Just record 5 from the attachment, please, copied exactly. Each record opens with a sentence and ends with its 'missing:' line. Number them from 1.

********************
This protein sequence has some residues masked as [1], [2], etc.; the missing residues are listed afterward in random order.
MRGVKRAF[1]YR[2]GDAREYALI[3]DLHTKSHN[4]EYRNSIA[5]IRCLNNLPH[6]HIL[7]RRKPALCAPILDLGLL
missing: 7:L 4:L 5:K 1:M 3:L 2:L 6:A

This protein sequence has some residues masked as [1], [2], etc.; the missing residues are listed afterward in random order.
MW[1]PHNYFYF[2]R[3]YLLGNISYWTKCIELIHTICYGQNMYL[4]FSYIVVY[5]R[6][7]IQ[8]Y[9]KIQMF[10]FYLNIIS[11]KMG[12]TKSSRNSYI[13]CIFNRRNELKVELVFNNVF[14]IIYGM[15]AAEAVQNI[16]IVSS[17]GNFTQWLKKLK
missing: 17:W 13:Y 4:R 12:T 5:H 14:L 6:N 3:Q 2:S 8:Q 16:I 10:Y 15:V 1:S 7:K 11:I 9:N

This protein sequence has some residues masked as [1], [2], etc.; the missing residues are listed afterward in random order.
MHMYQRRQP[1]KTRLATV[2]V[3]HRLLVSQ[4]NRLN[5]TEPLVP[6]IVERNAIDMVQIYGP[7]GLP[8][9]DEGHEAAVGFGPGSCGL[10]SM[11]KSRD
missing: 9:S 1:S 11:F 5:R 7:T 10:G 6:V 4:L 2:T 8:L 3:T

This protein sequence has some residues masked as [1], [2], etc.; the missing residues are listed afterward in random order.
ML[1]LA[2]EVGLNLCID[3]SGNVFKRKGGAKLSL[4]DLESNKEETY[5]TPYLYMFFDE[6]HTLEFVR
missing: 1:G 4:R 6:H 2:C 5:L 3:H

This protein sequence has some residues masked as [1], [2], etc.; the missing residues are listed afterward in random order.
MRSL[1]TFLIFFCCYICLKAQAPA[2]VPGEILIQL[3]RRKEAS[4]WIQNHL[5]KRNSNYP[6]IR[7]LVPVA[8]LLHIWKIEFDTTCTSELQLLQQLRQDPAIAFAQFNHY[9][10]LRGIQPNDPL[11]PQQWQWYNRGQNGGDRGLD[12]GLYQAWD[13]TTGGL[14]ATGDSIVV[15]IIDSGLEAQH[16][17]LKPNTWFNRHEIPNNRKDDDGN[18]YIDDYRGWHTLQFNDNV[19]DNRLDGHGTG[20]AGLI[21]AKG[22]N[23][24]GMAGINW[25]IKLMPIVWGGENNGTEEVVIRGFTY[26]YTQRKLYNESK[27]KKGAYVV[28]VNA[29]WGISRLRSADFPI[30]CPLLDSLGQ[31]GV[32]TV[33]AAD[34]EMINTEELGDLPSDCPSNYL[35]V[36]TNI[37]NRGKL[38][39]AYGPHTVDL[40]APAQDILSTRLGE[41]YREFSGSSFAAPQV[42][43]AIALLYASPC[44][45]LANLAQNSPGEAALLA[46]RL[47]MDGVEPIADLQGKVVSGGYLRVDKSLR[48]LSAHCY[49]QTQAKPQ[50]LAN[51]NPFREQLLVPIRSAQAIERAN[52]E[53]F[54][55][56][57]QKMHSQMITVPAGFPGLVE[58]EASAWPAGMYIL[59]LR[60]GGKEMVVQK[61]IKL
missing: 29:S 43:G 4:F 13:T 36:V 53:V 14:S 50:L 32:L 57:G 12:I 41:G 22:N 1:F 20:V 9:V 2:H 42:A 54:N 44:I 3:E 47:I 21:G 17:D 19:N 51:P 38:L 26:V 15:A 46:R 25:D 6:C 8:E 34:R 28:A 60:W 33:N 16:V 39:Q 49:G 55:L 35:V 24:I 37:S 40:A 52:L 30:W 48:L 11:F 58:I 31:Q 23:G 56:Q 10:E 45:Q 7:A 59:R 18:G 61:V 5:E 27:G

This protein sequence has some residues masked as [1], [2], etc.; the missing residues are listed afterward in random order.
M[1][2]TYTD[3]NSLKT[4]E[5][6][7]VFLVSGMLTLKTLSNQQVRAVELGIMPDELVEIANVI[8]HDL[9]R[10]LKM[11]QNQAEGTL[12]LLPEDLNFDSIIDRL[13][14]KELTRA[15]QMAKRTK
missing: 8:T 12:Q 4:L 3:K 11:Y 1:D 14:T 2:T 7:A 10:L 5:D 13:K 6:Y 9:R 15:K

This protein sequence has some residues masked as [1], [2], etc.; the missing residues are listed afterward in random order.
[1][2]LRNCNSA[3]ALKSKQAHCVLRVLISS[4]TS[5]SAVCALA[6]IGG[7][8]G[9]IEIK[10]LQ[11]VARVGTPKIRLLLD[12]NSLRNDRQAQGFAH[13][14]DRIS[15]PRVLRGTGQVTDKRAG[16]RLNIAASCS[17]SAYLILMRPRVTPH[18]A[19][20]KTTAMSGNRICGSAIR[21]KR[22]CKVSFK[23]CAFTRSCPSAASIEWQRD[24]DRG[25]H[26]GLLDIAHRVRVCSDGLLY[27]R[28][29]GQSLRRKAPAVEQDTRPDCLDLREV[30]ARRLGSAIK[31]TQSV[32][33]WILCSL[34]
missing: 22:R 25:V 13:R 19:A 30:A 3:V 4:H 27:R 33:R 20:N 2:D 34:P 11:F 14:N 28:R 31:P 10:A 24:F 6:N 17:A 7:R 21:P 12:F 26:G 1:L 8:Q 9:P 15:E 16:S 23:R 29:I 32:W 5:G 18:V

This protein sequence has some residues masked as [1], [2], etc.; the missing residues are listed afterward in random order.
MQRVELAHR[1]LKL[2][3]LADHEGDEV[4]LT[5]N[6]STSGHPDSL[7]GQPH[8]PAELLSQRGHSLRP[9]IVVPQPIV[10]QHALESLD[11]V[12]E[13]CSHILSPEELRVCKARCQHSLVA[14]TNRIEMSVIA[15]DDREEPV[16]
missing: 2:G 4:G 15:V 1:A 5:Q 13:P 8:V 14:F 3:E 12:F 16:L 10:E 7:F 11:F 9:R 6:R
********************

This protein sequence has some residues masked as [1], [2], etc.; the missing residues are listed afterward in random order.
MRSL[1]TFLIFFCCYICLKAQAPA[2]VPGEILIQL[3]RRKEAS[4]WIQNHL[5]KRNSNYP[6]IR[7]LVPVA[8]LLHIWKIEFDTTCTSELQLLQQLRQDPAIAFAQFNHY[9][10]LRGIQPNDPL[11]PQQWQWYNRGQNGGDRGLD[12]GLYQAWD[13]TTGGL[14]ATGDSIVV[15]IIDSGLEAQH[16][17]LKPNTWFNRHEIPNNRKDDDGN[18]YIDDYRGWHTLQFNDNV[19]DNRLDGHGTG[20]AGLI[21]AKG[22]N[23][24]GMAGINW[25]IKLMPIVWGGENNGTEEVVIRGFTY[26]YTQRKLYNESK[27]KKGAYVV[28]VNA[29]WGISRLRSADFPI[30]CPLLDSLGQ[31]GV[32]TV[33]AAD[34]EMINTEELGDLPSDCPSNYL[35]V[36]TNI[37]NRGKL[38][39]AYGPHTVDL[40]APAQDILSTRLGE[41]YREFSGSSFAAPQV[42][43]AIALLYASPC[44][45]LANLAQNSPGEAALLA[46]RL[47]MDGVEPIADLQGKVVSGGYLRVDKSLR[48]LSAHCY[49]QTQAKPQ[50]LAN[51]NPFREQLLVPIRSAQAIERAN[52]E[53]F[54][55][56][57]QKMHSQMITVPAGFPGLVE[58]EASAWPAGMYIL[59]LR[60]GGKEMVVQK[61]IKL
missing: 29:S 43:G 4:F 13:T 36:V 53:V 14:S 50:L 32:L 57:G 12:I 41:G 22:N 1:F 20:V 9:V 2:H 42:A 54:N 44:I 3:E 47:I 21:G 17:D 19:N 51:P 38:L 26:V 15:A 46:R 25:D 6:C 8:E 34:R 28:A 60:W 33:N 16:V 39:Q 49:G 55:L 35:V 24:I 37:S 40:A 52:L 30:W 48:L 11:F 58:I 31:Q 23:G 56:Q 10:E 45:Q 7:A 59:R 18:G 61:V 5:E 27:G